Ancient Monuments

History on the Ground

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Bronfloyd Leadmine

A Scheduled Monument in Trefeurig, Ceredigion

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Latitude: 52.433 / 52°25'58"N

Longitude: -3.9722 / 3°58'19"W

OS Eastings: 266017

OS Northings: 283497

OS Grid: SN660834

Mapcode National: GBR 8X.MW1L

Mapcode Global: VH4FF.33DP

Entry Name: Bronfloyd Leadmine

Scheduled Date: 28 June 1993

Source: Cadw

Source ID: 1900

Cadw Legacy ID: CD152

Schedule Class: Industrial

Category: Lead mine

Period: Post Medieval/Modern

County: Ceredigion

Community: Trefeurig

Traditional County: Cardiganshire


The monument comprises the remains of a lead mine. Mining for lead at this site began in the 17th century under Myddelton and Bushell and continued under the aegis of the Mine Adventurers into the 19th century. From 1854, the site was developed very successfully by J B Balcombe who introduced much new processing machinery and innovative techniques. Production ceased in 1892. The site is remarkably well-preserved and within one field are remains of all the processes involved. Extraction is represented by open cast pit, levels, shafts and an adit. There is a major building complex with two waterwheels comprising the dressing floors, a secondary waterwheel with winding drum, all linked by a well-preserved leat. Running up the hill between the processing sites and the extraction sites are two pump rod tracks and a tramway. Nowhere else in Wales demonstrates the full range of lead mining processes in such a small area.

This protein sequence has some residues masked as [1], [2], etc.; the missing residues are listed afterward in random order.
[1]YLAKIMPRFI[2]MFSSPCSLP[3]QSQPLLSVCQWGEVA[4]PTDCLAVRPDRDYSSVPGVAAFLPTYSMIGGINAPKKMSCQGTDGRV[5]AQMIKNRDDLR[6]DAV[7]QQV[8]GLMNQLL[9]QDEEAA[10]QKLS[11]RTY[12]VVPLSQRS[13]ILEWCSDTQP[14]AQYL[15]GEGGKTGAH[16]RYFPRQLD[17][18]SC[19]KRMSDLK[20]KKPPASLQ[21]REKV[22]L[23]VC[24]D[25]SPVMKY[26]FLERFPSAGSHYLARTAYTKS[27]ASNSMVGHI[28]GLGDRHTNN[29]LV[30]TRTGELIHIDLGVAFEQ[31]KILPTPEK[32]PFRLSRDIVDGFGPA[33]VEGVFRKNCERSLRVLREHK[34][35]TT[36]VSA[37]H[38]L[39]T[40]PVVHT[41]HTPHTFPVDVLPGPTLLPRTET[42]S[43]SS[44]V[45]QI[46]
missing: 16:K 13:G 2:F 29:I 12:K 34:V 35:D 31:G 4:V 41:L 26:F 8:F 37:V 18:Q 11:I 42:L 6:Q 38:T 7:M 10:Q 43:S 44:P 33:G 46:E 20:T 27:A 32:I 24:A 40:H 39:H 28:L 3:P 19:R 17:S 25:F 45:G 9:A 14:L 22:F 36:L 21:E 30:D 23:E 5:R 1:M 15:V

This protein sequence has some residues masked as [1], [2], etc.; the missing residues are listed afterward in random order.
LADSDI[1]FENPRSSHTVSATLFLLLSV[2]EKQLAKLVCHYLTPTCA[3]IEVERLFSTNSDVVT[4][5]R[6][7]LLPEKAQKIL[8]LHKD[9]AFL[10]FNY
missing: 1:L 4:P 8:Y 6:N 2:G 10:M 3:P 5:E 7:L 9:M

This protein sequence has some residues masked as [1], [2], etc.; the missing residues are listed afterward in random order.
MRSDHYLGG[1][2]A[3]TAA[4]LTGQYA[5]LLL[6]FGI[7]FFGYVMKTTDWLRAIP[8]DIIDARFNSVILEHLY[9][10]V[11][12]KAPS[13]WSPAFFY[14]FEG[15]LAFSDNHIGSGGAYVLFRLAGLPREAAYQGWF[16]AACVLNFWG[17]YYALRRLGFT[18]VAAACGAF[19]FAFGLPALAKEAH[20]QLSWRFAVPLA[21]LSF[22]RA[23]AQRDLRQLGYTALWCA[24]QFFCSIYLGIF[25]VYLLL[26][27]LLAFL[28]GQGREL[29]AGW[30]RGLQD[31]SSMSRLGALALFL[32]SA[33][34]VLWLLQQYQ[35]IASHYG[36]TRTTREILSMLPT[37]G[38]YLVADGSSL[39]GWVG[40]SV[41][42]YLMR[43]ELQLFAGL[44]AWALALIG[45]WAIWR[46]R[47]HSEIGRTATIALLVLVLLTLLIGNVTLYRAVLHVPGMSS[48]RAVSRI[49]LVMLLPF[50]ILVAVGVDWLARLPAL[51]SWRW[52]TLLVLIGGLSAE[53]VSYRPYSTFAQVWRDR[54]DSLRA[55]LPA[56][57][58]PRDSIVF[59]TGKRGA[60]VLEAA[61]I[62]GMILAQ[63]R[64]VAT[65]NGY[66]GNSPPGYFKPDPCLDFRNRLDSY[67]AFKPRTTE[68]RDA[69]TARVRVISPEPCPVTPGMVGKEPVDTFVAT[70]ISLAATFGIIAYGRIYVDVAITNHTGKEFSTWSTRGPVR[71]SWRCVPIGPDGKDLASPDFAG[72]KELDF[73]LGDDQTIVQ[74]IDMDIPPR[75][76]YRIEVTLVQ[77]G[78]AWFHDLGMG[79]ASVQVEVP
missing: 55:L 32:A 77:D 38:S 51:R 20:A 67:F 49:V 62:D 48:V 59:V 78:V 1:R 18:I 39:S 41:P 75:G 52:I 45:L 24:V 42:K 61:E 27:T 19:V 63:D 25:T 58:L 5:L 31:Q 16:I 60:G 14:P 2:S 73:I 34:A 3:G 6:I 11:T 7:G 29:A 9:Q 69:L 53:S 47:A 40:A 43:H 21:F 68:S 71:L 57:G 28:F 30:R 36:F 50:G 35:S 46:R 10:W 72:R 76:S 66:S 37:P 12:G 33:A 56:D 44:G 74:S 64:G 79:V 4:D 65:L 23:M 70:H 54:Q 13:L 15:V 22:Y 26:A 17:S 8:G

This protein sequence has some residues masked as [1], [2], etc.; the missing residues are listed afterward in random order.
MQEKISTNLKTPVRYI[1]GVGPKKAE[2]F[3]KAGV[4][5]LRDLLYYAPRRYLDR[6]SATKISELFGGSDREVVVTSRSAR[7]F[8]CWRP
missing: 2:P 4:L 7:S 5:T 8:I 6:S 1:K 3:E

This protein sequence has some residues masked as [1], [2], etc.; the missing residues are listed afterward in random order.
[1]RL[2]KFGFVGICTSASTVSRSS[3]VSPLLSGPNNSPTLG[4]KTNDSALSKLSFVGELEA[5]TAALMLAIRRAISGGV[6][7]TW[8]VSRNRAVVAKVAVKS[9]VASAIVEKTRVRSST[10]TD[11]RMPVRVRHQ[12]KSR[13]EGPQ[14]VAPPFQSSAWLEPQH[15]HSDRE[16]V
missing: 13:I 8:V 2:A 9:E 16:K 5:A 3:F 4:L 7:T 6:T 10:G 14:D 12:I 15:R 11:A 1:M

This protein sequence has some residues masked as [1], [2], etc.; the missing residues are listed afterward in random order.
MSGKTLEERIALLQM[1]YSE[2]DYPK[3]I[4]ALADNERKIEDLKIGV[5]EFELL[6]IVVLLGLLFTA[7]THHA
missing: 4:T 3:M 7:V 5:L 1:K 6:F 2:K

The monument is of national importance for its potential to enhance and illustrate our knowledge and understanding of mining technology from a single period. Lead mines may be part of a larger cluster of industrial monuments and their importance can be further enhanced by their group value.

The scheduled area comprises the remains described and areas around them within which related evidence may be expected to survive.

Source: Cadw

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